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I am married, and like most married people, I have a home life that is something of a compromise.  I have removed all cushions from our bed, and in return my husband tolerates four on the sofa.  Generally he confines his bike maintenance activities to the garage and garden, but on big match days (Cup Final day, Wimbledon men’s singles final, last day of the Tour de France) he is permitted to bring a bike indoors to be polished in the lounge, as long as there is a thick protective sheet on the floor.  And our daily timetable is a compromise too: we generally go to bed later than I would like and earlier than he would – that’s what happens when a lark falls in love with an owl.

However, I am now a fortnight into my month-long solo writing retreat, and my own preferred natural timetable has reasserted itself.  I wake early – usually by about 6am – and start work almost immediately.  At about 8am I break for, well, breakfast, and then work for another hour.  By then I am a bit written out, so I spend the final hours of the morning doing less intensive but still writerly activities – proofreading, or research.  After lunch I have a walk to stretch all the muscles that have tightened after a morning at the keyboard, then it’s writing again from 2pm to 5pm.  Then I’m done: by 5pm my brain is mush, and the most I can manage in the evening is reading a knitting pattern.  I often plan to watch a movie, but by 9.30pm I’m nodding off, and it’s bed at 10pm, a bit of reading, and lights out by 10.30.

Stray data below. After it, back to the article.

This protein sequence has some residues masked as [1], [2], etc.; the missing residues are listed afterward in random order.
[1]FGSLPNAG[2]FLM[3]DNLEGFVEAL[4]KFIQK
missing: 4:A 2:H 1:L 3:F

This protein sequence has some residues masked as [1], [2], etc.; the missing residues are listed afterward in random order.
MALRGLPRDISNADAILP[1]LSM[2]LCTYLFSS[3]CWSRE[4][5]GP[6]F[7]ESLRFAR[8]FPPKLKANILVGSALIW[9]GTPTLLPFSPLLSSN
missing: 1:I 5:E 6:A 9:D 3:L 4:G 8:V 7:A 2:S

I knew that a writing retreat would give me more time for writing, but I hadn’t anticipated that another benefit would be that the quality of that time would be better because – selfishly and wonderfully – I can write exactly when it suits me.  Perhaps that is the real luxury of the writing retreat: not just more time, but better time.  Having realised that, I shall make the very best of my remaining eleven days of utter selfishness.

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